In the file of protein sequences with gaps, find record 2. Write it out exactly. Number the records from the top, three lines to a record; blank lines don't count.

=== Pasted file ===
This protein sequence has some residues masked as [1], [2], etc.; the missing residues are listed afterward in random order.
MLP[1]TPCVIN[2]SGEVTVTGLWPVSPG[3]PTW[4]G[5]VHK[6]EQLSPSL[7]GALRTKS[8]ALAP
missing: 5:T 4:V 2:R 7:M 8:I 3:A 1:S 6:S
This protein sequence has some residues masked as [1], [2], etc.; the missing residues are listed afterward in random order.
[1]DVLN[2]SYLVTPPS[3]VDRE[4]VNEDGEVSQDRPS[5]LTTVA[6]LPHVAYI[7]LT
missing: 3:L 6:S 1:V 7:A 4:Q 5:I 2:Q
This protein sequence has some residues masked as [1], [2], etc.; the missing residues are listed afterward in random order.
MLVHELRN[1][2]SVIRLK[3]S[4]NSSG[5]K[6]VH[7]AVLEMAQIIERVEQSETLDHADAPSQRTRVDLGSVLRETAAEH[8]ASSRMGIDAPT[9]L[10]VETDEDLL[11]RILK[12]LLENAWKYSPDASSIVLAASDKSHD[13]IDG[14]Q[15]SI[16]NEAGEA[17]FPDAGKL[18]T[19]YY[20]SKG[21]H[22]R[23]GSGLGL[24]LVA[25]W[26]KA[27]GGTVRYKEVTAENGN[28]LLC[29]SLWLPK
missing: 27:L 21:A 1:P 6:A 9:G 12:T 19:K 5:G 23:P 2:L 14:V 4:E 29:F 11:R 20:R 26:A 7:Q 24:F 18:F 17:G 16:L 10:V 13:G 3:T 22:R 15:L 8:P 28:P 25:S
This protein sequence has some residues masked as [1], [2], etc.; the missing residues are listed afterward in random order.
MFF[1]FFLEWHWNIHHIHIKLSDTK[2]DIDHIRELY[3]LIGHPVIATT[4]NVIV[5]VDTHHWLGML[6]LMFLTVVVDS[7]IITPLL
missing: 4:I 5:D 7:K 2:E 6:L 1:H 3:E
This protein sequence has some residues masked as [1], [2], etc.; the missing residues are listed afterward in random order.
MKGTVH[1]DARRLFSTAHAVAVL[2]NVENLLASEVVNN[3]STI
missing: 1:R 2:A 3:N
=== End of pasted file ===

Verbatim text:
This protein sequence has some residues masked as [1], [2], etc.; the missing residues are listed afterward in random order.
[1]DVLN[2]SYLVTPPS[3]VDRE[4]VNEDGEVSQDRPS[5]LTTVA[6]LPHVAYI[7]LT
missing: 3:L 6:S 1:V 7:A 4:Q 5:I 2:Q